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Keane hoping Muldoon's day in the sun can inspire bright days ahead

After a week of looking back on the John Muldoon era, Connacht have to look ahead at how they will improve next season.

IT WAS THE kind of week to prompt everyone connected with Connacht to look back, either to their own first involvement with the province, or their first encounter with John Muldoon.

For most, the two memories were one and the same.

John Muldoon celebrates Source: Dan Sheridan/INPHO

“When I was about 17,” said Jack Carty after a superb outing in a seven-try win over Leinster that feels a world away from his early Connacht A experience against the eastern province, “I was still in school or just out of school.

“I said it to Mul during the week, I had never said it to him (before): coming off the pitch he came over and put his arm around me. I had never met him before and he was just like: ‘keep hammering away with all of your extras, keep the head down’.

“It has been an absolute honour to play with him as a teammate but more importantly to get to know him as a really good mate. That is the way everyone feels about him. What he has done for this club has been phenomenal. We were delighted to send him off in style today.”

Kieran Keane had kind words for Muldoon too, thanking him for staying on as captain and being a coaching conduit through this season on top of saluting Muldoon’s quality as a person and leader of the utmost humility.

However, there was a cheerfulness to KK like no other time this season. And why not? This was a performance where everything his team have worked to create through the season, came to fruition in a perfect storm to blow Leinster away.

At set-piece Gavin Thornbury and Denis Buckley were dominant, they were vicious in attack and their line-speed in defence cranked the pressure beyond sustainable levels for their visitors.

As an attack specialist, Keane couldn’t hide his excitement for one move in particular, a Kieran Marmion try kick-started by Carty.

Jack Carty with Tom Daly Source: Dan Sheridan/INPHO

“That’s the way rugby can go,” offered the Kiwi, ready to play down the margin of the win before his love of ingenious skill took his head swiveling left to Carty.

“What I really loved was your chip kick, mate!

“We’ve practiced it all bloody season!

“It was a beauty. You timed it to perfection. You stood still and it just went ‘bunk.’ Brilliant.”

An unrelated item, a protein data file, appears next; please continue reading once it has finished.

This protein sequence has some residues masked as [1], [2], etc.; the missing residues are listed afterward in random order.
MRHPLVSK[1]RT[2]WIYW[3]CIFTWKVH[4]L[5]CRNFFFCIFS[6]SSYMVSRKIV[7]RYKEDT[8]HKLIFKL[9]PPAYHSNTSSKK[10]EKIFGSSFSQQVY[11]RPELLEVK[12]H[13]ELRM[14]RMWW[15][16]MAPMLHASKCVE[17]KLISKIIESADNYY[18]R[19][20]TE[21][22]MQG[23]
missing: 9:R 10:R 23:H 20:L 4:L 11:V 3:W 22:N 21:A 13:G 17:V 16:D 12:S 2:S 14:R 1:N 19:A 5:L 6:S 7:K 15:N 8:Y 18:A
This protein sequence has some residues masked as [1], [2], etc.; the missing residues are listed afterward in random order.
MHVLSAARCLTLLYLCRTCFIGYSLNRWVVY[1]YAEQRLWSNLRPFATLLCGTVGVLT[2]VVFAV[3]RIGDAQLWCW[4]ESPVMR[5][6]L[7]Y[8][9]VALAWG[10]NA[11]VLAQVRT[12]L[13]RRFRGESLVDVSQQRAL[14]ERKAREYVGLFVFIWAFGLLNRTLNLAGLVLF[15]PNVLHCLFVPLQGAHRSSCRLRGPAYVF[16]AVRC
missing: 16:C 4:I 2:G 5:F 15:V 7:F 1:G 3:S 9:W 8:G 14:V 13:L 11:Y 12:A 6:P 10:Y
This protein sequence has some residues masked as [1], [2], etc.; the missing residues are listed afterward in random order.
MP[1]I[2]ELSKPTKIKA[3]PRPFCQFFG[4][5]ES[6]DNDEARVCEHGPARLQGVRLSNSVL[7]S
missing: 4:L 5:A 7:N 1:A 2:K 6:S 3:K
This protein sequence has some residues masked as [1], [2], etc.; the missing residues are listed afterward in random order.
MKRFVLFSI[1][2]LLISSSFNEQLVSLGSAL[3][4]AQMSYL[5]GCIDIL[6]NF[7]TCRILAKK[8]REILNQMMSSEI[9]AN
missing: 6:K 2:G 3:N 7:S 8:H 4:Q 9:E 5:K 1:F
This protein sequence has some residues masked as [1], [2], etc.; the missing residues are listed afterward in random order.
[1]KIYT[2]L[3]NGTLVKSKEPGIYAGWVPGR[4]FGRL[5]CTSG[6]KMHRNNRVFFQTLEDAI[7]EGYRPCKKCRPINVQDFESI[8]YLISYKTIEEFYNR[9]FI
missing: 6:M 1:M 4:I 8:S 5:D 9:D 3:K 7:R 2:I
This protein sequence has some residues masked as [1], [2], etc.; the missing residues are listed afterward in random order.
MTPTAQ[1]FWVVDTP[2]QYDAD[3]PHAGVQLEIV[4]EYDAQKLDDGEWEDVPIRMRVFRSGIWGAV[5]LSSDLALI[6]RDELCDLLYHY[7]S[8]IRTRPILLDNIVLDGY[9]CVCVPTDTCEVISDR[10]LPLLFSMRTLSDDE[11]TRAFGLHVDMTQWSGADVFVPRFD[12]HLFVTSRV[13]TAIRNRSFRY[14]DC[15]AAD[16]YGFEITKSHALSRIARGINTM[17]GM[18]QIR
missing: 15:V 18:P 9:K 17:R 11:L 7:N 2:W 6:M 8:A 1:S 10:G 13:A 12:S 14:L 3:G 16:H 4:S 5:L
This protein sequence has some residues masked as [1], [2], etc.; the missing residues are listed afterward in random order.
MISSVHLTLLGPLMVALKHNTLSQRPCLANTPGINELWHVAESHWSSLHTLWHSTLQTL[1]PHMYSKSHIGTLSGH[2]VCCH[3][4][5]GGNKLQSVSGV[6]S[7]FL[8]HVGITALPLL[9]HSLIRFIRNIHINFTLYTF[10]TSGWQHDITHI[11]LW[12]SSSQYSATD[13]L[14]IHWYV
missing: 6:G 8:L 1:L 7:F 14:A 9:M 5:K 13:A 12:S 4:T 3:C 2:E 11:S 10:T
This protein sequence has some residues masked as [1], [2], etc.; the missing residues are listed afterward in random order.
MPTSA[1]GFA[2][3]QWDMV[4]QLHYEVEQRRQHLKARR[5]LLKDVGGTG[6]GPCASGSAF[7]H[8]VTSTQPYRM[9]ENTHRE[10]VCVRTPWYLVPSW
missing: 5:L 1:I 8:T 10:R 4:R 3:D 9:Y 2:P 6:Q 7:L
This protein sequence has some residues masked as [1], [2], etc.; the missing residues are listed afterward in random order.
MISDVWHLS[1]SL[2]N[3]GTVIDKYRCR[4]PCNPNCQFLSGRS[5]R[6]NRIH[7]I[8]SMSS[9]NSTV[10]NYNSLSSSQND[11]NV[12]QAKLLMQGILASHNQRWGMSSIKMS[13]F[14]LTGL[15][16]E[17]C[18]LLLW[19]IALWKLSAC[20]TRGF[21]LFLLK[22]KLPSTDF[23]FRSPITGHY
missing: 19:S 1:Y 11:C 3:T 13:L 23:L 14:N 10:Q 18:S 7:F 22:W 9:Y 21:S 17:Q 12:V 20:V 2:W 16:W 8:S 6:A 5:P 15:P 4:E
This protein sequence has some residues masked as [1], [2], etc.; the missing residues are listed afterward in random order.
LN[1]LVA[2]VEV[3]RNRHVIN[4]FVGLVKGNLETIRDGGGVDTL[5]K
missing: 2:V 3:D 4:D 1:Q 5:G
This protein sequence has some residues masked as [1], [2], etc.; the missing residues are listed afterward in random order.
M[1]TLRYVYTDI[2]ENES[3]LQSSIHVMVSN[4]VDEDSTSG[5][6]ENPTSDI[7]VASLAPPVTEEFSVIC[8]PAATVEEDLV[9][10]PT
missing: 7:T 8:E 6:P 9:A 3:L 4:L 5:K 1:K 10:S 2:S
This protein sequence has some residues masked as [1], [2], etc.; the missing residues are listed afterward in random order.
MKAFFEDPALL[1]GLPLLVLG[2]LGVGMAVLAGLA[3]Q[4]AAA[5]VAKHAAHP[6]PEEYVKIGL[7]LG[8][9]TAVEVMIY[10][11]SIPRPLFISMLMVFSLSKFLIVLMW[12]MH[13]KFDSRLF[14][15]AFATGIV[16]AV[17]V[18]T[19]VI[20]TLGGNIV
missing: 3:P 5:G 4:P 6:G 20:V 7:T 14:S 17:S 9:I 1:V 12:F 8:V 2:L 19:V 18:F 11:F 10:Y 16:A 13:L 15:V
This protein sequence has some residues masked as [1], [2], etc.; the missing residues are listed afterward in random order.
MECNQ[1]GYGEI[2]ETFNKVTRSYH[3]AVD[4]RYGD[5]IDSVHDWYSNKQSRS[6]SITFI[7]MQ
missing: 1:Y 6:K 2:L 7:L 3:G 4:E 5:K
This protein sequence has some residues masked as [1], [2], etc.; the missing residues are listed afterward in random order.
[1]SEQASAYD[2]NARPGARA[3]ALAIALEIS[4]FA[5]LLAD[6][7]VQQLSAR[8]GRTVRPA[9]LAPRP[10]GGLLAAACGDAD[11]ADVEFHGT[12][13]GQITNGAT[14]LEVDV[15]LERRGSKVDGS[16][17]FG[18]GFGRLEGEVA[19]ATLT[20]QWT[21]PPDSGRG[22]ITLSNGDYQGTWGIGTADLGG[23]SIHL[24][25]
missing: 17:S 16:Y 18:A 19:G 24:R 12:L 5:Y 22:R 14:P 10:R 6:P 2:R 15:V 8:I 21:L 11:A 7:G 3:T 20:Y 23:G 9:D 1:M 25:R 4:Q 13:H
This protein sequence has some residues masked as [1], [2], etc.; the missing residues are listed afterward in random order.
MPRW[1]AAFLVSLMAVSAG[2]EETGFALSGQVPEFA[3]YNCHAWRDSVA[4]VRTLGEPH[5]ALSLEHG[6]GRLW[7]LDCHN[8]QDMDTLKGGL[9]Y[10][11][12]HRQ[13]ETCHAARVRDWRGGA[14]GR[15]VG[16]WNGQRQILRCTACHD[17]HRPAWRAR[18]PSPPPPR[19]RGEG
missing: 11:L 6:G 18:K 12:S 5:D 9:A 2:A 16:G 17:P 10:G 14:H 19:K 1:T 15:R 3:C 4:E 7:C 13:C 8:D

Somewhat bashfully, Carty noted: “Tiernan called it for me” and the fullback plucked the pill from the air like a man who knew precisely where the move was going before deftly delivering the final pass inside to Marmion.

Between scores like that, sensational offloads from Shane Delahunt, sustained sets of error-free phaseplay and ferocity at the contact area, Connacht set themselves a benchmark to strive for in the post-Muldoon era.

37-point wins are a rarity, but the muscle memory of the skills executed in this game can be built on in the years ahead.

Shane Delahunt offloads to set up a Niyi Adeolokun try despite James Lowe and Tom Daly Shane Delahunt was a force of nature against Leinster. Source: Dan Sheridan/INPHO

“We have had that inside us. We have taken a fair bit of heat from all quarters (this season). These inter-pros bring out the best in us. It’s nice to create a little bit of history for the team. But also a little bit of belief. The boys should feel very proud of themselves. It’s not very often you put 47 up like that.”

A shame then that this game was the end of Connacht’s season, a disappointing campaign in which they finished above only Zebre in Pro14 Conference A – and the Italians’ improvement meant the two clubs finished with seven wins and 14 losses apiece.

On this showing, Keane’s Connacht will be better for this ‘bittersweet’ first season.

“We learned some pretty tough lessons and we had to learn them too. Probably from my perspective, bittersweet might be a little bit more accurate. But as far as the players are concerned as a team, we needed to learn those lessons if we are going to really be the quality team that we aspire to be. Growing pains.

“Personally, I have a bit of disappointment around some fixtures, but I share that disappointment with my team.

“I’d quite like to have six or seven wins where we lost by four or five (points) or less. They’re growing pains. We’ve got a neat bunch of men. They’re really starting to get on with eachother and I think they like what we’re doing.

“It was really nice to be able to celebrate our talisman’s send-off. But there’s something for the future for all of us.”

Kieran Keane before the game Source: Dan Sheridan/INPHO

That future was already at the forefront of Keane’s thoughts as the end-of-season celebrations kicked off in the neighbouring team rooms. The former Chiefs attack coach is eager to see a full appraisal of the methods and means that go in to Connacht this summer, something he feels slipped through the cracks during the handover between Pat Lam and his tenure before this season began.

“We’re going to have a big review and sit down,” says Keane, who made confident noises around the recruitment of up to three more players.

“I think there was a little bit of lip service paid to it last year, mainly because of coaches going and different personnel coming in.

We’re going to have a very robust review about everything. In terms of coaching, in terms of the way we play, the players are going to get an opportunity to have one-on-ones and (talk about the) way forward.

“We’re going to do it right. Because if we don’t, we’ll get caught with our pants down again at the beginning of next season. We don’t want to do that.”

‘Painful review’ in store for Leinster after biggest loss in over two years

Reluctant hero Muldoon bows out a loyal legend of the west

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Sean Farrell

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